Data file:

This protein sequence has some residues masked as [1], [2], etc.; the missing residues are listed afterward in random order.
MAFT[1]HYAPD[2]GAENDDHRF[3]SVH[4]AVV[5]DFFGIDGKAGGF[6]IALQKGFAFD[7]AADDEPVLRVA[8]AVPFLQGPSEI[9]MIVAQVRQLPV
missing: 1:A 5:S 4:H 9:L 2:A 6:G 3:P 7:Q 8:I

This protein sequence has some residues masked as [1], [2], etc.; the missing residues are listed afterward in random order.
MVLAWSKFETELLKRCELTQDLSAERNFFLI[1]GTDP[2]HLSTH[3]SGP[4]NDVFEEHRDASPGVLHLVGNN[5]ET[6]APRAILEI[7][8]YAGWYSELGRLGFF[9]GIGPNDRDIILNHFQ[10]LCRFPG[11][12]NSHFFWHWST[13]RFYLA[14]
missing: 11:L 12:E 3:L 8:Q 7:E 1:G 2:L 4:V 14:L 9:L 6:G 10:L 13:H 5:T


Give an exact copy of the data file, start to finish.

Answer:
This protein sequence has some residues masked as [1], [2], etc.; the missing residues are listed afterward in random order.
MAFT[1]HYAPD[2]GAENDDHRF[3]SVH[4]AVV[5]DFFGIDGKAGGF[6]IALQKGFAFD[7]AADDEPVLRVA[8]AVPFLQGPSEI[9]MIVAQVRQLPV
missing: 1:A 5:S 4:H 9:L 2:A 6:G 3:P 7:Q 8:I

This protein sequence has some residues masked as [1], [2], etc.; the missing residues are listed afterward in random order.
MVLAWSKFETELLKRCELTQDLSAERNFFLI[1]GTDP[2]HLSTH[3]SGP[4]NDVFEEHRDASPGVLHLVGNN[5]ET[6]APRAILEI[7][8]YAGWYSELGRLGFF[9]GIGPNDRDIILNHFQ[10]LCRFPG[11][12]NSHFFWHWST[13]RFYLA[14]
missing: 11:L 12:E 3:L 8:Q 7:E 1:G 2:L 4:V 14:L 9:L 6:G 10:L 13:H 5:T